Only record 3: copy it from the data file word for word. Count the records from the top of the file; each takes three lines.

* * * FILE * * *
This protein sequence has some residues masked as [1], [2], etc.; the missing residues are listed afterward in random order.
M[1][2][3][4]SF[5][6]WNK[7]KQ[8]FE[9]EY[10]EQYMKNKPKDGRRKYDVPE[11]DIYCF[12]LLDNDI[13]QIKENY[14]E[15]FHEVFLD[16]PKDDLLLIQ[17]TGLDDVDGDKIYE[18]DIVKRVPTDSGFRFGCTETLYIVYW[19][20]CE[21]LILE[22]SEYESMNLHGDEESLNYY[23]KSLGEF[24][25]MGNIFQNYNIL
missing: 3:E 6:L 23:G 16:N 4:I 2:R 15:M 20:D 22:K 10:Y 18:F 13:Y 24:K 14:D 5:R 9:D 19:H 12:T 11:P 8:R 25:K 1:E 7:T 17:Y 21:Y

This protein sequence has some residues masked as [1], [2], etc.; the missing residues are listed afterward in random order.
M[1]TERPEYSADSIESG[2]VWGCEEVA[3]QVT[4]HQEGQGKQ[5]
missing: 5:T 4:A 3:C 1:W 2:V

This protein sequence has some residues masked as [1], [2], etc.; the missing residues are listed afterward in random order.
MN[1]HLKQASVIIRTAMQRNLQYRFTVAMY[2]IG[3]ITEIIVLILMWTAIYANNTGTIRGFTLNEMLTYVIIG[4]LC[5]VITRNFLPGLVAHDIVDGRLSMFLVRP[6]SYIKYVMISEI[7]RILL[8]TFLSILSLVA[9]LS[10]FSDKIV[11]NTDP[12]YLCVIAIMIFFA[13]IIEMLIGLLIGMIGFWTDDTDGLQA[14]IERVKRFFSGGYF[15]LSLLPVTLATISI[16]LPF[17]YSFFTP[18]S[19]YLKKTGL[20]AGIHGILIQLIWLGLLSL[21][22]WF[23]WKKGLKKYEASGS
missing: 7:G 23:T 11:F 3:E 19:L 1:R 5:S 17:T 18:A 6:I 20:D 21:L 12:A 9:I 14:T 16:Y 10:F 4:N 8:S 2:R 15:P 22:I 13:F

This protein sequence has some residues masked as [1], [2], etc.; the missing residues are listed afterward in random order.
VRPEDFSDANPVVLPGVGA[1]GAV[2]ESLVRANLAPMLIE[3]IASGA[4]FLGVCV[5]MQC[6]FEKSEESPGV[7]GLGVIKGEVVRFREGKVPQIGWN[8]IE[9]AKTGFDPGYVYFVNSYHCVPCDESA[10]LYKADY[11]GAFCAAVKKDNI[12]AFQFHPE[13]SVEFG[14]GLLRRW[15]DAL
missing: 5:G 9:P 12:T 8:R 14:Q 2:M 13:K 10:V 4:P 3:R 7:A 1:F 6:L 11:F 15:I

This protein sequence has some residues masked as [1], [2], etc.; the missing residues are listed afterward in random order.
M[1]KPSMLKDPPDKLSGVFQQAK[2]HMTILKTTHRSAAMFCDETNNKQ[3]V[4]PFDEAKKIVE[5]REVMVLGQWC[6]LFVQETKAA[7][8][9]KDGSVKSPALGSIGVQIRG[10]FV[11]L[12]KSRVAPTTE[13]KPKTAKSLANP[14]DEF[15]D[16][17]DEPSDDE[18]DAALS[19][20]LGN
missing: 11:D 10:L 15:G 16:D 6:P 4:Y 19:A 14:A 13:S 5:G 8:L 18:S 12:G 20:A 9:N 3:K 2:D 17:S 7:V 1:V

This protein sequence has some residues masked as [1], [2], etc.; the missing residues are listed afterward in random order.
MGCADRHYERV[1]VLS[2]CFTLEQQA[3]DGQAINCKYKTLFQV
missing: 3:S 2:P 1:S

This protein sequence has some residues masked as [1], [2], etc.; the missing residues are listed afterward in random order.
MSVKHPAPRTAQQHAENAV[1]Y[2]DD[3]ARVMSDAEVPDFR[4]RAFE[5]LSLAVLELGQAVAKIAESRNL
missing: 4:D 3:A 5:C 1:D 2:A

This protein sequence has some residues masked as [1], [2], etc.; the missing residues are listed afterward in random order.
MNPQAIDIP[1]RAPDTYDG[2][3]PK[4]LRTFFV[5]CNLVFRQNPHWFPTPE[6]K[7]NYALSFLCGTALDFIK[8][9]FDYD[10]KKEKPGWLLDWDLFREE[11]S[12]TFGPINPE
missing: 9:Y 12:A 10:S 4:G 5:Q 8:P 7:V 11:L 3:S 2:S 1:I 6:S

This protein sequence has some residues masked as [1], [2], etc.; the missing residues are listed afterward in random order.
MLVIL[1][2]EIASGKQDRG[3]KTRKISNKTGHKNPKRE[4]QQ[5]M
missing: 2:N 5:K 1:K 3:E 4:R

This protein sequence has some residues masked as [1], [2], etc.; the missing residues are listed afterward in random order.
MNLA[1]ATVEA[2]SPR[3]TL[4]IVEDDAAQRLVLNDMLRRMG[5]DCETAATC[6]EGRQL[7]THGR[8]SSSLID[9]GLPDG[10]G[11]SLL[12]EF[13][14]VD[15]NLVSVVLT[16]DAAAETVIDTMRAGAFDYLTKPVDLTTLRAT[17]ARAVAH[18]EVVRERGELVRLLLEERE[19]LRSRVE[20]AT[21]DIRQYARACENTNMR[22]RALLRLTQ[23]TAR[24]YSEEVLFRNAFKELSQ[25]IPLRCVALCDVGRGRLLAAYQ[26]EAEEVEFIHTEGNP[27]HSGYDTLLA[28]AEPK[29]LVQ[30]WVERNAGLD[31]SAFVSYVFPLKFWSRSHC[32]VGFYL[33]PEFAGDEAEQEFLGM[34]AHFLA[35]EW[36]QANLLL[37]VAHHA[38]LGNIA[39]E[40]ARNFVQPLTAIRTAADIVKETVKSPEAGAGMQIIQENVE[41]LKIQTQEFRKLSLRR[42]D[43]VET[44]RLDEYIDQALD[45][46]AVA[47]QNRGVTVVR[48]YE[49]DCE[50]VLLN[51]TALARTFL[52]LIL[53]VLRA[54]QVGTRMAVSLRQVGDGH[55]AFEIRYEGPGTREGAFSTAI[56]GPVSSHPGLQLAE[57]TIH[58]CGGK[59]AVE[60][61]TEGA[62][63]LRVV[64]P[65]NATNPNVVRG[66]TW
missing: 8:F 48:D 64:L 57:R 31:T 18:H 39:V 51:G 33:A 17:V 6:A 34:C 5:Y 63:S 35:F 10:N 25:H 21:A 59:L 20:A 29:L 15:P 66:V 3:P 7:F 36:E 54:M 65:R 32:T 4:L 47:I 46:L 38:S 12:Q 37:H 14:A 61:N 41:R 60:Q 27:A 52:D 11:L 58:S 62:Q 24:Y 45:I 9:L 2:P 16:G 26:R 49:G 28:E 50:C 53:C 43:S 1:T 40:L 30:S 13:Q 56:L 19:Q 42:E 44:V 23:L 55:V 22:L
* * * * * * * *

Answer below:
This protein sequence has some residues masked as [1], [2], etc.; the missing residues are listed afterward in random order.
MN[1]HLKQASVIIRTAMQRNLQYRFTVAMY[2]IG[3]ITEIIVLILMWTAIYANNTGTIRGFTLNEMLTYVIIG[4]LC[5]VITRNFLPGLVAHDIVDGRLSMFLVRP[6]SYIKYVMISEI[7]RILL[8]TFLSILSLVA[9]LS[10]FSDKIV[11]NTDP[12]YLCVIAIMIFFA[13]IIEMLIGLLIGMIGFWTDDTDGLQA[14]IERVKRFFSGGYF[15]LSLLPVTLATISI[16]LPF[17]YSFFTP[18]S[19]YLKKTGL[20]AGIHGILIQLIWLGLLSL[21][22]WF[23]WKKGLKKYEASGS
missing: 7:G 23:T 11:F 3:E 19:L 1:R 5:S 17:T 18:A 6:I 20:D 21:L 12:A 9:I 14:T 16:Y 10:F 4:N 8:S 2:R 15:P 22:I 13:F